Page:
You See an Injured Animal - What Should You Do?by Wendy Irene
One morning last school year after dashing around the house trying to feed the kids, get their outdoor gear on, and convincing my two year old that she does in fact have to come with me to drop my son off at school and she cannot stay home--you know how the morning rush goes--we were a few minutes behind schedule.
One the way we saw a poor little kitty on the side of the road, alive and injured. She must have been hit by a car. Probably someone on their way to work or maybe another parent trying to get the kids to school on time. My heart broke for the poor thing and in that split second with the stream of cars, albeit slow moving, I didn’t know what to do and failed to make a quick decision. I kept going.
To this day I do not feel good about my choice to keep driving. Immediately I knew it was not the right choice for me. Not one that I personally felt OK with. Two cars behind me someone pulled over and I was incredibly grateful the person made that decision.
No one wants to be late for circle time at school and have to wait outside the door until circle time is over, but we are talking about the life of someone’s beloved pet. If my son was late to school because we stopped and helped an injured animal, I’m more than OK with that. In fact, I think that life lesson is 100 times more important than being to school on time.
Looking back, part of the reason I believe I did not pull over is because I didn’t know what I would do at that point. I am not personally comfortable picking up an injured animal, putting it in my car and driving it somewhere. In a perfect world there would be someone you could call to help, but who???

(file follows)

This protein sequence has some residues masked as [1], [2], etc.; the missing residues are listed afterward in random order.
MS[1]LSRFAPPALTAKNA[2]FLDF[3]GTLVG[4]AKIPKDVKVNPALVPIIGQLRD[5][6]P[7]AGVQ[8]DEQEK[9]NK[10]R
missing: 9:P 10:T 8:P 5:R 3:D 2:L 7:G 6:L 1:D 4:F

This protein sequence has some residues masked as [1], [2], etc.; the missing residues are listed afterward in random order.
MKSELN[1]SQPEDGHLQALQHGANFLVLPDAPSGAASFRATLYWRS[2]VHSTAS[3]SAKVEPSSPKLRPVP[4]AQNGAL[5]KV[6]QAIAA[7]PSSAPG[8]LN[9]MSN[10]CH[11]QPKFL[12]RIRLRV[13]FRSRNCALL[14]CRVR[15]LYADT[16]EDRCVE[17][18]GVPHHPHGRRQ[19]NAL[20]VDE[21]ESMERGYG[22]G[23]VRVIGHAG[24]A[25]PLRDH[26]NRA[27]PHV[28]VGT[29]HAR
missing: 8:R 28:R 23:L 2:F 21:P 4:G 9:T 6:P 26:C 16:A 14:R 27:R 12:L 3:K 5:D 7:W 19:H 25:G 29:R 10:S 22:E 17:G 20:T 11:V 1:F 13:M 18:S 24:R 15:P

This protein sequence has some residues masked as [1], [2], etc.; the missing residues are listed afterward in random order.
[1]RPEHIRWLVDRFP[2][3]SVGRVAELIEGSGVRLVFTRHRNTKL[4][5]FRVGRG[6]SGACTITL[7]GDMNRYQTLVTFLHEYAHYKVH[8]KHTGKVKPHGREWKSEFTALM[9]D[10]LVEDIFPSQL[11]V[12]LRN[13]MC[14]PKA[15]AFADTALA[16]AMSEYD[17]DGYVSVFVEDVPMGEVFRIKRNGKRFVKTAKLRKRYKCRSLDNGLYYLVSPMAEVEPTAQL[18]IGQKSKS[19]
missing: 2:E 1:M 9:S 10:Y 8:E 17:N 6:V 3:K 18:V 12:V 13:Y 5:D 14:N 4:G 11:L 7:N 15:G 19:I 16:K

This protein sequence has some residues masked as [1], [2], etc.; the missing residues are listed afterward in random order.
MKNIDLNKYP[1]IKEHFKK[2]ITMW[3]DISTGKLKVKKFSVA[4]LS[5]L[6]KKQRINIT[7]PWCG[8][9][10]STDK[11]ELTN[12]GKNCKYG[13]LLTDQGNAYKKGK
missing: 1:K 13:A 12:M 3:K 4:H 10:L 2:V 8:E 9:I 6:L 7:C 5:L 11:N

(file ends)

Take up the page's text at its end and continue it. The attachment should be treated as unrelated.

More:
When I lived in the city of Vancouver I very rarely, if ever, saw injured animals on the side of the road. Now that I live in the country, sadly it is a regular occurrence. There are often deer on the side of the road and other wildlife that have been hit. From what I am told, Idaho state law says if you hit an animal you are responsible for moving it to the side of the road so that it is out of the way for other cars.
Fortunately, this has not happened to me up until now, but it could. Accidents happen. What if you hit a deer and it is still alive, injured on the road? The thought of dragging an injured deer to the side of the road scares me. I have heard how dangerous a kicking, injured deer can be. Is there someone you can call for help?
My guess is that 911 does not want you clogging the lines with phone calls to help with injured animals. I want to be prepared for the next time I find myself in a similar situation, so I can make an informed decision and do my best to help. Is there a place you can call for help if you see an injured dog or cat? What about if you hit wildlife and it needs to be moved? Is it crazy to want a state emergency line for animals???
Please tell me - What would you do?